These show-stopping lemon vegan meringue herbal popsicles are tangy, icy, and refreshing. They’re a bit of a labour of love, and you’ll have plenty of extra vegan meringue to make meringue cookies or pavlova, so get your brûlée torch ready!
These are the fifth and final instalment of my herbal popsicle series, and I really wanted to finish with a bang. What better way than to end with a recipe involving fire?
These are fun to make, but difficult to store, so I suggest taking the popsicles out of the freezer and topping them with meringue right when you’re ready to serve them. You’ll just squish the meringue if you try to put them in a container. Freeze the popsicles and prepare the meringue separately, and gather your popsicle-loving family and friends when you’re ready to assemble them.
I call it “quadruple lemon” because the popsicle is made with a strong infusion of three lemon-scented herbs, plus fresh lemon juice.
The vegan meringue is optional, but the sweetness is really nice to balance the tart popsicles. It’s made with aquafaba, which means “water of the beans” because it is made from the liquid from a can of chickpeas. Someone discovered that this liquid behaves like egg whites when whipped, and now it’s a popular vegan alternative to many dishes requiring that special fluff. There’s a Facebook group dedicated to sharing recipes and tips for using this wonderful new vegan egg replacer.
Yeild: 4 popsicles and way more meringue than you need
Handful of lemon-scented herbs: lemon balm, lemon verbena, lemon thyme + more for garnish if desired
3-4 stevia leaves
½ cup lemon juice (approx. juice of 2 large lemons)
3 tbsp maple syrup (or more to taste)
Vegan Meringue Ingredients
Liquid from a can of chickpeas
½ tsp cream of tartar
1” vanilla bean
1 cup organic cane sugar
Make the Lemon Popsicles
- Make a strong infusion with the lemony herbs and stevia by steeping them in about a cup of boiling water for 10 minutes.
- In a measuring cup, mix ½ cup lemon juice, ¾ cup of the lemon herbal infusion and 3 tbsp maple syrup. Whisk. Taste for sweetness, add more maple syrup to taste if you like. Don’t forget that if you are doing the meringue, it’s basically sugary air so you won’t need to make the popsicle base as sweet as you might if you’re eating the base without the meringue.
- Optional – place thyme sprigs or herb leaves in the molds before pouring in the liquid.
- The maple syrup will settle, so whisk thoroughly and quickly pour into molds immediately.
The Vegan Meringue made with Aquafaba
Because you need to open a can of chickpeas and use the liquid for this recipe, you might as well use all of the liquid. This makes WAY more meringue than you need so you might want to also plan to make pavlova or meringue cookies.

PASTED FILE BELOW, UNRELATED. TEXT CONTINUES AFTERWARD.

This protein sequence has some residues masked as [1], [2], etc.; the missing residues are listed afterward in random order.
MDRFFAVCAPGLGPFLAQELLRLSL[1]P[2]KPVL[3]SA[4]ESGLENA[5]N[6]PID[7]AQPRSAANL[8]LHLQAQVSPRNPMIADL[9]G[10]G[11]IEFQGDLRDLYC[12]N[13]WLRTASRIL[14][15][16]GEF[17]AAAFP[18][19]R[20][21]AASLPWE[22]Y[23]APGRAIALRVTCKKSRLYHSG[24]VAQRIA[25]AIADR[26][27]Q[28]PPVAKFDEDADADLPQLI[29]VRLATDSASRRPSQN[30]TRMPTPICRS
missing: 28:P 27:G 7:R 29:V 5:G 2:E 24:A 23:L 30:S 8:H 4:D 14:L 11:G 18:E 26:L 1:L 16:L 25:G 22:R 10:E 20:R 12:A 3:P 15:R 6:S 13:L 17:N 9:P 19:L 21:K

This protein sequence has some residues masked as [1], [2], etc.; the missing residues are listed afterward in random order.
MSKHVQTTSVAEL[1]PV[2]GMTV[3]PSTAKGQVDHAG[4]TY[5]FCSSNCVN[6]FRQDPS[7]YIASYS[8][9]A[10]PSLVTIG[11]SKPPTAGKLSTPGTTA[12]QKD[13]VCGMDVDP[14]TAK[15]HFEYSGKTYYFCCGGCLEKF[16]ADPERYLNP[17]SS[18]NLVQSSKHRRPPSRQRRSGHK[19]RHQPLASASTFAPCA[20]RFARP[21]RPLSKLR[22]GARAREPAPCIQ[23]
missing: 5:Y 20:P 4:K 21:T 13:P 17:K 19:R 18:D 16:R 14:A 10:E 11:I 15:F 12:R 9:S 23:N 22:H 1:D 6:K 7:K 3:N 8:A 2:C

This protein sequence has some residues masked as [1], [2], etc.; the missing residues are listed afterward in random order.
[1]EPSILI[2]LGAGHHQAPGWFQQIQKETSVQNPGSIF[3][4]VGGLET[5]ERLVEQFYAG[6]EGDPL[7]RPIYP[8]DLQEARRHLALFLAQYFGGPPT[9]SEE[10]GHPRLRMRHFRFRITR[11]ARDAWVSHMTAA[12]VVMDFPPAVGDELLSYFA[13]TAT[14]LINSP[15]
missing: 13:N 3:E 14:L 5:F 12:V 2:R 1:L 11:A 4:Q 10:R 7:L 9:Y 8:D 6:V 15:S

Strain a can of chickpeas and reserve the liquid.
Cut the vanilla bean in half and scrape the seeds out into a medium bowl. Add the sugar. Mix the sugar and the vanilla seeds.You’ll still have some vanilla clumps at this point, but they’ll blend out in the mixer.
In a stand mixer, beat the chickpea liquid for 1 minute. Add the cream of tartar. Beat until incorporated.
Start adding the sugar-vanilla mix 1 tbsp at a time. Wait until it’s mixed in before adding the next tablespoon.
The vegan meringue will get thick and glossy as you add more sugar. When all the sugar is added, beat until you can’t feel any granules when you pinch a bit of meringue between your fingers. If the meringue still feels grainy, continue beating it.
Now for the fun part!
Get everything you’ll need ready: the prepared meringue, a brûlée torch, herb leaves or sprigs for garnish, and people ready to eat popsicles, because as I mentioned, they don’t store well once they’re decorated. Oh, and get your camera because you’ll want to Instagram these ones!
Loosen the popsicles from the mold. One at a time, take a big spoonful of meringue and make a dollop on top on each popsicle, that goes covers it about ¼ of the way down the popsicle. Swirl it around until you’re happy with the shape. You want to have some texture for scorching, so don’t make it too smooth. I imagined I was trying to get it to look like a soft serve ice cream cone with swirly ridges spiralling upwards. It was less possible in reality than in my imagination, but swirling the spoon around gave some texture to the blob.
Scorching the Meringue
If you haven’t used a brûlée torch before, I recommend practicing. Smear some meringue on a heat-proof plate and try scorching that first. You’ll find you want the flame parallel to the surface of the meringue or it will deform the meringue. Slowly move the flame toward the ridges of the meringue and you’ll see it will get tiny bubbles and quickly toast and then burn so keep moving the flame around.
With your brûlée torch in one hand and a meringued popsicle in the other hand, light the torch. Point both the flame and the pop away from you so they’re roughly parallel. Slowly move the flame toward the meringue, and scorch the ridges of the meringue.
Garnish with a leaf or sprig of lemony herbs. The tiny leaves off the top of a lemon verbena or lemon balm make a cute garnish. Take photos for Instagram.
Using the Rest of the Vegan Meringue
Here’s a detailed tutorial about making this vegan meringue, and how to flavour and bake meringue cookies.
There are also lots of delicious pavlova recipes out there that you could make with the rest of the meringue.
In case you missed Herbal Popsicle Month, here’s a roundup of my previous herbal popsicles:
- Vegan S’mores Fudgesicles with marshmallow root powder and prune purée
- Golden Milk Popsicles with turmeric, ginger, pepper, and cardamom
- Rose Tahini Popsicles infused with sweet woodruff, dipped in vegan white chocolate
- Orange Schizandra Cherry Popsicles with homemade schizandra syrup